In a letter to the editor, Hoboken resident Cheryl Fallick explains why the “Kids First” board of education team deserve your vote if you feel “our residents are worth defending.”
“Self-defense is not just a set of techniques; it’s a state of mind, and it begins with the belief that you are worth defending.” Rorion Gracie
For a long time, many of Hoboken’s residents have barely been hanging on to their homes; others struggle to pay escalating rents.
The ever-increasing push towards higher property values puts a direct target on our backs.
Earlier this year, the BoE put forward a surprise referendum asking residents to vote up or down on a 241M educational/recreational BoE complex completely funded by the taxpayers, which includes property owners and renters alike. We voted it down.
When promoting that plan, supporters enticed us by saying the new school would increase property values. Some of you may also have noticed that there is a sudden push to do another city-wide property revaluation.
Others may be aware of the proposed multiservice/police/fire complex. The resulting increased property value from a costly new school coupled with a property revaluation and bonding for a complex would increase monthly costs for all residents.
In some cases, property owners may be forced to sell. As properties sell, for renters, the prospects are bleak as displacement of existing renters becomes inevitable.
Elevating any need for additional space in our public school district while disregarding the longer-standing housing affordability crisis in Hoboken is unacceptable.
Like all local elections, the BoE race is about Hoboken. Our district schools are part of Hoboken.
The school’s children, their needs and the desires of their parents are no more or less part of the community than are the needs of everybody else living within our mile square city.
Some insist this election is narrowly focused on the BoE yet wage a campaign with national overtones in a maneuver harkening back to the tactics of one of the worst periods of the 20th century, the McCarthy era, a time of accusations and guilt by association when everybody fixated on accusing their neighbors of being disloyal traders to the country.
During that time, differing opinions weren’t welcome and anyone that disagreed was an enemy. This behavior suggests that the slate promoting concerns about a risk of regressive education infiltrating the curriculum, is probably the one more likely to do so.
To be clear, none of the Kids First candidates have even remotely suggested that they plan to implement some of the distasteful things that their opponents accuse them of.
Personally, I’m glad to hear some parents share that they are happy with the education their children are receiving. I’m also delighted if the children love their school.
But viscerally when parents that supported and continue to demand an expensive new high school suggest that residents that didn’t, and won’t, should move out of Hoboken, it’s impossible not to feel ugly classism embedded in their demand.
This is especially true since they refuse to acknowledge that such a project will cause a financial hardship on many of Hoboken’s residents.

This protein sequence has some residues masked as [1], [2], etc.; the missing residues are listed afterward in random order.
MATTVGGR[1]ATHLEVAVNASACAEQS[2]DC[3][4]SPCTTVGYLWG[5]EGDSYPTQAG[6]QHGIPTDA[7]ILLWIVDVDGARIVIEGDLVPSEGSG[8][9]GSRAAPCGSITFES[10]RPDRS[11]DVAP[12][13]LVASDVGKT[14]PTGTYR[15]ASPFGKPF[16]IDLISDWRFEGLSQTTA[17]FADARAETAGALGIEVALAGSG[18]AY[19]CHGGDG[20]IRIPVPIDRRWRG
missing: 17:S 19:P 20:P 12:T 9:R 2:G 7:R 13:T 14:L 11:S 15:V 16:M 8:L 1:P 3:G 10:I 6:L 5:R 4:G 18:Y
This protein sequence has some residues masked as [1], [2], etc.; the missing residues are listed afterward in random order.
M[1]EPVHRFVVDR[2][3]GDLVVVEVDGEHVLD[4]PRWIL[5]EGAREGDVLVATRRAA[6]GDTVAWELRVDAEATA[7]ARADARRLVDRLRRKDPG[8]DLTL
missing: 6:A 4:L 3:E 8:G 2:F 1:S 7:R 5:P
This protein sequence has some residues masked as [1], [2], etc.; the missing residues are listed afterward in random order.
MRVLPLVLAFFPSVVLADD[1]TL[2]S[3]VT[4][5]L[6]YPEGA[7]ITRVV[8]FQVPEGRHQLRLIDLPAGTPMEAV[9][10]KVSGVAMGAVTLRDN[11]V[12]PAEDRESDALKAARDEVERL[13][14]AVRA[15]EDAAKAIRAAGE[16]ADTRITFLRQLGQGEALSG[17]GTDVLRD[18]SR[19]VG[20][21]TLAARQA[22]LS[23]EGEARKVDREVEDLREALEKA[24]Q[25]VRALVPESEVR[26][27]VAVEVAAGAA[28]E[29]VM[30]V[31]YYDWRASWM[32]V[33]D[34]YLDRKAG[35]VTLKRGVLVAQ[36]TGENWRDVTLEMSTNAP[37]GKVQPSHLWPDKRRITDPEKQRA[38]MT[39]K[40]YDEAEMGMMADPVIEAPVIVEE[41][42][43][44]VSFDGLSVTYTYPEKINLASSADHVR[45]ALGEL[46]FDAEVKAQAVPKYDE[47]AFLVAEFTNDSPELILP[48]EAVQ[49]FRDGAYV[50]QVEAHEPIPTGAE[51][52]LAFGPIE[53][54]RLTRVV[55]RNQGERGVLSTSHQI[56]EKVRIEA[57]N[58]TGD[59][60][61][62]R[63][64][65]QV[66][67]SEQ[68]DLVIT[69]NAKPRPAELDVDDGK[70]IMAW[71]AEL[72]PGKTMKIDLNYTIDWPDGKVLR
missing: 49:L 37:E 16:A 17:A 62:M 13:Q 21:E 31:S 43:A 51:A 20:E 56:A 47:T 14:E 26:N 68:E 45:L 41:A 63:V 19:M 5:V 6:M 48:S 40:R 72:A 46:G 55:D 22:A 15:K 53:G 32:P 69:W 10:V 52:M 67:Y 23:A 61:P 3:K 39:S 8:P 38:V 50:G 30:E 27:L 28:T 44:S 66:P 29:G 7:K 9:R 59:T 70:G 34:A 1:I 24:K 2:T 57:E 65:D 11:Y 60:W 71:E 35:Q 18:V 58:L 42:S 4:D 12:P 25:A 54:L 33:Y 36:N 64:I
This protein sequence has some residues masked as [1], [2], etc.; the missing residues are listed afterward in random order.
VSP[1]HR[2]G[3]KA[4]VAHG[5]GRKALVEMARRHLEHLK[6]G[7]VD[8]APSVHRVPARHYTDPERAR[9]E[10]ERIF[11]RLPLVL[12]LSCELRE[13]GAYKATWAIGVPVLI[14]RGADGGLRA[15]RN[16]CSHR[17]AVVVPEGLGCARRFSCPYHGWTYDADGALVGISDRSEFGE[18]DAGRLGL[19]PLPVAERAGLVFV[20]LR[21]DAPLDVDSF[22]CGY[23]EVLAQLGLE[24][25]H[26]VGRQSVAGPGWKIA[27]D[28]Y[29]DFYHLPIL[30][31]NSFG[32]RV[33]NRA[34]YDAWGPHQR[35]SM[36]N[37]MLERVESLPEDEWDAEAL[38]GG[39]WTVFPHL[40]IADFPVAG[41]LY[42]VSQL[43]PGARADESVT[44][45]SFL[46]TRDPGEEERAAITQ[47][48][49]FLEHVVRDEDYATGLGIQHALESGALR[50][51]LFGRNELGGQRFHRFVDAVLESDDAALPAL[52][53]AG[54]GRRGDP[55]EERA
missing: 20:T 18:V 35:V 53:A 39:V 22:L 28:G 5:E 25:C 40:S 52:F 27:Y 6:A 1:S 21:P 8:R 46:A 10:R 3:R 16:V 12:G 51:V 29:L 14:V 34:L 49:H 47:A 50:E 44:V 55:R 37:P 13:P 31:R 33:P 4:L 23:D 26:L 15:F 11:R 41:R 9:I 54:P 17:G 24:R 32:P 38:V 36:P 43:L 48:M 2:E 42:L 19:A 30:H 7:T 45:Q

Instead, they deflect and remind us that the students from Hoboken’s Housing Authority will benefit from a new school while praising the racial diversity in the district.
But Hoboken’s most recognizable advocate for the children of the Hoboken Housing Authority (HHA) and a strong black woman herself, candidate Patricia Waiters, had a much different perspective at the recent BoE debate when she stated, “It sounds good, again, to hear diversity but then I see, [their] actions speak differently.” I agree with her.
While the responsibility of the BoE is primarily to the students in the public district, that responsibility cannot function in a vacuum.
What I’ve seen is an establishment that will disregard the negative financial consequences to many Hoboken residents from their actions. Their supporters take it farther, suggesting that people with reasonable reservations are liars, selfish and/or hate children.
Despite this ridiculous rhetoric, the BoE must consider the impact of their decisions on the entire community and, it’s clear that they did not and, sadly, are still unwilling.
One candidate, Antonio Grana’s response to the vote against the referendum was to suggest that the BoE needs to “teach” the voting public about supply and demand. This is not someone that will be inclusive in their decision making.
It’s clear that there will be another proposal of some sort to address infrastructure needs and, the Kids First slate has acknowledged this. But there is a difference in what they say about it and what the opposing slate says.
The Kids First slate unequivocally states that they will be open, transparent and, yes, inclusive in any process. Their opponents acknowledge that the establishment failed in the past and openly admit that they need to do more community outreach.
But notice what they say about community participation. The intention is not to include us, but to “educate” us on the need for an expensive new school. That message is clear as a bell. They are already telling us that they will never listen.
“When someone shows you who they are, believe them the first time.” Maya Angelou.
Our residents are worth defending. On November 8th, I’ll be voting in self-defense for Kids First: Pavel Sokolov, Cindy Wiegand, Donna Magen – 6,7,8.